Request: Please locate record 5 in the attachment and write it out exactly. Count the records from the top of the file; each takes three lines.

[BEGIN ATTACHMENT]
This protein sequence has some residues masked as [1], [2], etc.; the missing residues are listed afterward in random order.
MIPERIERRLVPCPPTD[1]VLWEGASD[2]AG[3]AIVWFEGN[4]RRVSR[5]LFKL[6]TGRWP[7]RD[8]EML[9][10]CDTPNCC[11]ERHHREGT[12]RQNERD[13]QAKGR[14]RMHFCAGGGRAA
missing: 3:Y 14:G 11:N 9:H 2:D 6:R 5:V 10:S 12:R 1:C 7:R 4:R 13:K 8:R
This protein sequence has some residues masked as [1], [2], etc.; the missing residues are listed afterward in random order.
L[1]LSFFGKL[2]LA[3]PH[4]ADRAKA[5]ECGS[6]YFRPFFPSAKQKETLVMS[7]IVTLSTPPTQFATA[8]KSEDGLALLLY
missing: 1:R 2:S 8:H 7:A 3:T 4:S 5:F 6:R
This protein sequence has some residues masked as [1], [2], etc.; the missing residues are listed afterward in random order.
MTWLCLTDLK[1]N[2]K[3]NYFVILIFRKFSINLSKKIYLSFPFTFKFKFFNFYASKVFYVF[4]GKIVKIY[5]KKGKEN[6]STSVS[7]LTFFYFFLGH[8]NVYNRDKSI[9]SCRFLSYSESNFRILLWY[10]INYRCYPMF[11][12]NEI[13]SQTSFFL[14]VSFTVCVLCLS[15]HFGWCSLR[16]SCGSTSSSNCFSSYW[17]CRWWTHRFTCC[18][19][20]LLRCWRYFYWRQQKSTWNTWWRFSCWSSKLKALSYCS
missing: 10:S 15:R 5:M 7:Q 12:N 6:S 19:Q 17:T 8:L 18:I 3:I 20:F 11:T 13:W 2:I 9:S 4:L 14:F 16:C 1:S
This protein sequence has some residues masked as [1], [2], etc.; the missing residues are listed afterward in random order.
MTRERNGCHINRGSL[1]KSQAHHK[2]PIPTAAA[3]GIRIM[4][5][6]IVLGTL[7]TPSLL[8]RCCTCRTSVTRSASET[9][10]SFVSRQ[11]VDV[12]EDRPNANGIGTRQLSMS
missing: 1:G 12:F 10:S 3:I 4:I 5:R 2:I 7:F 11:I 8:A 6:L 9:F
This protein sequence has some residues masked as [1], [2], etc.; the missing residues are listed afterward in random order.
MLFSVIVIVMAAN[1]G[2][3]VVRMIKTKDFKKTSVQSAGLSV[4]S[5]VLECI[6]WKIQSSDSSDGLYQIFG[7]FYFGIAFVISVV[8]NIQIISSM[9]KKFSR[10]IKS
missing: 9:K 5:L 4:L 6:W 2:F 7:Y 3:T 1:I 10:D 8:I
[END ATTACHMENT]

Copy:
This protein sequence has some residues masked as [1], [2], etc.; the missing residues are listed afterward in random order.
MLFSVIVIVMAAN[1]G[2][3]VVRMIKTKDFKKTSVQSAGLSV[4]S[5]VLECI[6]WKIQSSDSSDGLYQIFG[7]FYFGIAFVISVV[8]NIQIISSM[9]KKFSR[10]IKS
missing: 9:K 5:L 4:L 6:W 2:F 7:Y 3:T 1:I 10:D 8:I